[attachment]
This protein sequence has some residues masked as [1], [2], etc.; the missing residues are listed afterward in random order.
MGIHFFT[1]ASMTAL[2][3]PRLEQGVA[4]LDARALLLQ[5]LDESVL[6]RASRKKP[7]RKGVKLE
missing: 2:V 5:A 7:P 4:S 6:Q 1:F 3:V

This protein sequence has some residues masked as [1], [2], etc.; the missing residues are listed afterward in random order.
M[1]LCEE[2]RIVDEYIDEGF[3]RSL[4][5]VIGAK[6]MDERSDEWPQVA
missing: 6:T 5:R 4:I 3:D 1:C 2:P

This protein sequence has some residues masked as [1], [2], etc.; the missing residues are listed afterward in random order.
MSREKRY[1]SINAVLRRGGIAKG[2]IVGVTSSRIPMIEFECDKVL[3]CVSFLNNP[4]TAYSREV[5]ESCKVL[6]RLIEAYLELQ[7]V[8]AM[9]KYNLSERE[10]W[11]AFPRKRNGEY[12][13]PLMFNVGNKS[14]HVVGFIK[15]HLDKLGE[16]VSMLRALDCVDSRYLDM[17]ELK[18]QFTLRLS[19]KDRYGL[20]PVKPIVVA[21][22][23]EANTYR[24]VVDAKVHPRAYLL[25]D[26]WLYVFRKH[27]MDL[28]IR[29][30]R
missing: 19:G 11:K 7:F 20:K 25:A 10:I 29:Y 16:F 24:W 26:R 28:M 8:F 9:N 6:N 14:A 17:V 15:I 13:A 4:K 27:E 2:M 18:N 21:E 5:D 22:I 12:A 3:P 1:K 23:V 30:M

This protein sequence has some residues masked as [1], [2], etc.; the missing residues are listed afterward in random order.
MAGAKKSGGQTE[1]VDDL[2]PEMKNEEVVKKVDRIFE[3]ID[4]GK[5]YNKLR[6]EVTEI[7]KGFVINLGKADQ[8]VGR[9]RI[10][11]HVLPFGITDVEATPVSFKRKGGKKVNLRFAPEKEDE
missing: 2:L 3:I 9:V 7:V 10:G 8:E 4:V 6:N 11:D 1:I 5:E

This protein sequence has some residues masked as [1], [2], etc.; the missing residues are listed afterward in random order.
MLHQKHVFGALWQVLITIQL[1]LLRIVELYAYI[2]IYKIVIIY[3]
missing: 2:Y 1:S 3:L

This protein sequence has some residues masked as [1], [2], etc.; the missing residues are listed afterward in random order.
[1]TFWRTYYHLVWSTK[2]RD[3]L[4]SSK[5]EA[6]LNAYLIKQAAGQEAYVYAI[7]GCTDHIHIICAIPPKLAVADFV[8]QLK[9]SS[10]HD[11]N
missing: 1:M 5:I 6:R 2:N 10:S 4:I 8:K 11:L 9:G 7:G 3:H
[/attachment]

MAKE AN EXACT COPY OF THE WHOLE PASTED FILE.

This protein sequence has some residues masked as [1], [2], etc.; the missing residues are listed afterward in random order.
MGIHFFT[1]ASMTAL[2][3]PRLEQGVA[4]LDARALLLQ[5]LDESVL[6]RASRKKP[7]RKGVKLE
missing: 2:V 5:A 7:P 4:S 6:Q 1:F 3:V

This protein sequence has some residues masked as [1], [2], etc.; the missing residues are listed afterward in random order.
M[1]LCEE[2]RIVDEYIDEGF[3]RSL[4][5]VIGAK[6]MDERSDEWPQVA
missing: 6:T 5:R 4:I 3:D 1:C 2:P

This protein sequence has some residues masked as [1], [2], etc.; the missing residues are listed afterward in random order.
MSREKRY[1]SINAVLRRGGIAKG[2]IVGVTSSRIPMIEFECDKVL[3]CVSFLNNP[4]TAYSREV[5]ESCKVL[6]RLIEAYLELQ[7]V[8]AM[9]KYNLSERE[10]W[11]AFPRKRNGEY[12][13]PLMFNVGNKS[14]HVVGFIK[15]HLDKLGE[16]VSMLRALDCVDSRYLDM[17]ELK[18]QFTLRLS[19]KDRYGL[20]PVKPIVVA[21][22][23]EANTYR[24]VVDAKVHPRAYLL[25]D[26]WLYVFRKH[27]MDL[28]IR[29][30]R
missing: 19:G 11:K 7:F 20:K 25:A 10:I 29:Y 16:F 24:W 26:R 28:M 8:F 9:N 6:N 14:A 17:V 15:I 13:A 4:K 27:E 2:M 18:N 21:E 5:D 22:I 12:A 3:P 1:K 23:V 30:M

This protein sequence has some residues masked as [1], [2], etc.; the missing residues are listed afterward in random order.
MAGAKKSGGQTE[1]VDDL[2]PEMKNEEVVKKVDRIFE[3]ID[4]GK[5]YNKLR[6]EVTEI[7]KGFVINLGKADQ[8]VGR[9]RI[10][11]HVLPFGITDVEATPVSFKRKGGKKVNLRFAPEKEDE
missing: 2:L 3:I 9:V 7:V 10:G 8:E 4:V 6:N 11:D 1:I 5:E

This protein sequence has some residues masked as [1], [2], etc.; the missing residues are listed afterward in random order.
MLHQKHVFGALWQVLITIQL[1]LLRIVELYAYI[2]IYKIVIIY[3]
missing: 2:Y 1:S 3:L

This protein sequence has some residues masked as [1], [2], etc.; the missing residues are listed afterward in random order.
[1]TFWRTYYHLVWSTK[2]RD[3]L[4]SSK[5]EA[6]LNAYLIKQAAGQEAYVYAI[7]GCTDHIHIICAIPPKLAVADFV[8]QLK[9]SS[10]HD[11]N
missing: 1:M 5:I 6:R 2:N 10:S 4:I 8:K 11:L 9:G 7:G 3:H